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Monday October 30, 2023
Tags for: NOVEMBER EXHIBITIONS AND EVENT LISTINGS FOR THE CLEVELAND MUSEUM OF ART
  • Press Release

NOVEMBER EXHIBITIONS AND EVENT LISTINGS FOR THE CLEVELAND MUSEUM OF ART

exterior of the CMA building

Please contact Jacqueline Bon, director of communications, at jbon@clevelandart.org for additional information and images.

Events
Omara Portuondo 
Wednesday, November 1, 2023, 7:30–9:00 p.m.
Gartner Auditorium
Ticket required

The Cleveland Museum of Art is proud to present Cuba’s legendary vocalist Omara Portuondo as part of her Farewell World Tour Vida 2023.

Portuondo is the grande dame of classic Cuban song. Even in her 90s—her seventh decade of performing—she remains a beloved chanteuse and celebrated entertainer. In her final performances before retirement, Portuondo is sharing a retrospective of her life in music, simply called “Vida.” Critics and fans alike have marveled at the quality and purity of Portuondo’s prodigious voice. Her versatility has allowed her to move from one style to another with complete mastery throughout her career—from jazz to Nueva Trova, Cuban traditional music to son, danzón, boleros, and more.

Outside her native Cuba, Portuondo is most recognized for her work with Buena Vista Social Club. The Cuban ensemble’s eponymous debut album went on to sell more than 8 million copies and win both the 1997 Grammy Award for Best Tropical Latin Performance and the Tropical/Salsa Album of the Year by a Group at the 1998 Billboard Latin Music Awards; the accompanying 1999 film was nominated for Best Documentary Feature at the 72nd Academy Awards.

But even before this, Portuondo’s star was secure in the Caribbean and throughout the Spanish-speaking world. Between the 1950s and 1990s, she cofounded Cuarteto d’Aida, became a notable interpreter of the Great American Songbook, and released nearly a dozen records. Despite the racism, misogyny, revolution, and socioeconomic and political controversies in Cuba during those decades, Portuondo used her voice as a driving force to celebrate Afro-Cuban music on the island and spread joy and community around the world.

In the 21st century, Portuondo began to receive the global recognition commensurate with a career of her stature. She has been awarded prizes, medals, honorary degrees, and more from around the world, including the laureate of the Order of Félix Varela (the highest decoration in Cuban culture), the Gold Medal of Merit in the Fine Arts from the Spanish Ministry of Culture and Sport, and the Order of the Rising Sun from the Japanese emperor, not to mention a music-specific Latin Grammy Lifetime Achievement Award for her contributions to Latin American and world music.

To this day, Portuondo is still referred to as “The Cubanísima Omara Portuondo” and “The Diva of Buena Vista.” She is a genuine symbol of her country’s deep and enduring culture.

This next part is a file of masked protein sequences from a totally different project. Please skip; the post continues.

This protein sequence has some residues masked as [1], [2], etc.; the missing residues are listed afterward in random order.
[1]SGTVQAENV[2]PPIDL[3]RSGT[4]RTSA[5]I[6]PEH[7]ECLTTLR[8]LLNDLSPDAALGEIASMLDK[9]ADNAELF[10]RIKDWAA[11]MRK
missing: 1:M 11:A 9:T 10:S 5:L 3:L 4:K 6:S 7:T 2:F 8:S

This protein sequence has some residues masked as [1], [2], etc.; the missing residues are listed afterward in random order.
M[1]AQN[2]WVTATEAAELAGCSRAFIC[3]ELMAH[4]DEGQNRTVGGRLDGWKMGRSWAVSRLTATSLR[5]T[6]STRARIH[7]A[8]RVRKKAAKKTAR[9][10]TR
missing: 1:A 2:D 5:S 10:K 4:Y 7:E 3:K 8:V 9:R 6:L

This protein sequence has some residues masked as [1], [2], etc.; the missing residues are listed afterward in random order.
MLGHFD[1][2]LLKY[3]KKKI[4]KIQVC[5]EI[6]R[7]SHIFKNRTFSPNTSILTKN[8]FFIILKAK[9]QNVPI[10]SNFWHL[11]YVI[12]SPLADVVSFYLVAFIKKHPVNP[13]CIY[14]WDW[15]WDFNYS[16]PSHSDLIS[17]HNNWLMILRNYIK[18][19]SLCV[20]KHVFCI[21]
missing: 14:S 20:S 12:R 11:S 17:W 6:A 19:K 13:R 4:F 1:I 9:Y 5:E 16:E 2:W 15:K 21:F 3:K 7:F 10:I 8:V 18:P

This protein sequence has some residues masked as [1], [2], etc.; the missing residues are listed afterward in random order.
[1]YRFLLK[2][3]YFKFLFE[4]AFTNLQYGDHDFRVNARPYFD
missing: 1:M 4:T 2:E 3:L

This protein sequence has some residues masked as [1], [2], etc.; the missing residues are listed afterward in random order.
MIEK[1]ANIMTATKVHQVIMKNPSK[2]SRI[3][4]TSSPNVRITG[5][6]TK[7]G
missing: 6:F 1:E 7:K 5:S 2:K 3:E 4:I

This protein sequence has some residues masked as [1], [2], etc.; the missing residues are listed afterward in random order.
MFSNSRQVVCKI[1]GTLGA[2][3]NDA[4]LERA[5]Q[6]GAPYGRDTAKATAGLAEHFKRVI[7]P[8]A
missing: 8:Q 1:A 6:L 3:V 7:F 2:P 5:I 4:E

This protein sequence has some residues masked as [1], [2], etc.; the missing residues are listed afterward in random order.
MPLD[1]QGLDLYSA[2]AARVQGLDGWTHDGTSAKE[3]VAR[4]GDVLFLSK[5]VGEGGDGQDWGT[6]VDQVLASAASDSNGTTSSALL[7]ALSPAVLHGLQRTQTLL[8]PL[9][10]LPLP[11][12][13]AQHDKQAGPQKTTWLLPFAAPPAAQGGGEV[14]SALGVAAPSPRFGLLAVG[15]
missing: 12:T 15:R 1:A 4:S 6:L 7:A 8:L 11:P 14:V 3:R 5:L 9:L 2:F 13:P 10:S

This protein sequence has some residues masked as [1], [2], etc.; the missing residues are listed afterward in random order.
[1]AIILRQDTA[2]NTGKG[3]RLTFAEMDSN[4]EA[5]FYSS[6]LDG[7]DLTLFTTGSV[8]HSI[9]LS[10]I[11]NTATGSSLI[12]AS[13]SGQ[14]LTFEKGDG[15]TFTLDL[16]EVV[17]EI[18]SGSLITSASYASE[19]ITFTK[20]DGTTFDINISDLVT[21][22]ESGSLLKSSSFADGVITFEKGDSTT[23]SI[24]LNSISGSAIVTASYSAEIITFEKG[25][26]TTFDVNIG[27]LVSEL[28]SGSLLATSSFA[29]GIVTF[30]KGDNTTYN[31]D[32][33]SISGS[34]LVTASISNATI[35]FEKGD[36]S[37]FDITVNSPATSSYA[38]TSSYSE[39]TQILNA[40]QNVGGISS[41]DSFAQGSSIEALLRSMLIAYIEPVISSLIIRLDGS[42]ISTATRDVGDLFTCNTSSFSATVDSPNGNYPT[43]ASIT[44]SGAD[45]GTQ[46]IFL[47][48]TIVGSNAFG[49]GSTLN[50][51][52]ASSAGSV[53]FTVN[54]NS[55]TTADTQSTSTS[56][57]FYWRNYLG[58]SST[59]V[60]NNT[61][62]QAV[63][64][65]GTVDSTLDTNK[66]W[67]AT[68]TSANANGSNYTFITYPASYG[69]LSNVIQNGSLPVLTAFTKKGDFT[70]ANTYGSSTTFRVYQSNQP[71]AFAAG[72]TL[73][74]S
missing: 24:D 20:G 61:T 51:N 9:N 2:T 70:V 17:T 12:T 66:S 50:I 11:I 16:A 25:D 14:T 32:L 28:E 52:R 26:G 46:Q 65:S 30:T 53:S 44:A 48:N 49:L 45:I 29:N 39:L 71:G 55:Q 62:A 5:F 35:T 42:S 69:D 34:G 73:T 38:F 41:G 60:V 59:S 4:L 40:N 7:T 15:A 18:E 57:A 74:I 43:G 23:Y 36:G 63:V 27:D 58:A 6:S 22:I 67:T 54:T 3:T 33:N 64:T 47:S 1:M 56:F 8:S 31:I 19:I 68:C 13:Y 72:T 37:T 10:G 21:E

Performers
Omara Portuondo – voice
Jose Portillo – piano
Ramses Rodriguez – drums 
Lino Piquero – bass
Degnis Bofill – percussion

Tickets
$43–$59 nonmembers, $38–$53 members

MIX: China’s Southern Paradise
Friday, November 3, 2023, 6:00–10:00 p.m.
Ticket required

Join us on November 3 at MIX: China’s Southern Paradise to immerse yourself in Chinese art, dance, music, and food. The evening features a rare Cleveland performance of the Pittsburgh-based Steel Dragon Martial Arts lion dancers. DJ Atomix spins a short opening set and then closes out the night spinning Chinese electro-club beats and popular crowd favorites. Chinese-inspired food items, cocktails, beer, and wine are available to purchase from Bon Appétit.

Guests are invited to view the Cleveland Museum of Art’s current special exhibition China’s Southern Paradise: Treasures from the Lower Yangzi Delta. The exhibition features nearly 200 objects from the Jiangnan region of China ranging from jade, silk, prints, and paintings to porcelain, lacquer, and bamboo carvings. Jiangnan’s lush, green scenery inspired artists to conceive it as heaven on earth.

We can’t wait to see you at this Friday-night extravaganza. The entertainment schedule for the evening is as follows:

6:00 p.m.: DJ Atomix
6:15 p.m.: Steel Dragon Martial Arts lion dancers
7:15 p.m.: DJ Atomix

More information about Steel Dragon Martial Arts can be found on their website. 

Guests are also invited to view Degas and the Laundress: Women, Work, and Impressionism.

Tickets
CMA members FREE; nonmembers, online purchase before day of event $16; nonmembers, online purchase day of event $18; nonmembers, purchase at the door (subject to availability) $25

Symposium: Jiangnan—Objects in Focus
Saturday, November 4, 2023, 10:00 a.m.–6:00 p.m.
Gartner Auditorium
FREE; ticket required

“Jiangnan—Objects in Focus” is an international one-day symposium featuring 15 scholars from the United States, Asia, and Europe who will each give a talk spotlighting one exhibit in their respective area of expertise. The goal of the symposium is to discuss highlights of the exhibition and foster a better understanding of the Jiangnan region and its artistic and cultural role in China and beyond. It is held in conjunction with the exhibition China’s Southern Paradise: Treasures from the Lower Yangzi Delta, on view through Sunday, January 7, 2024.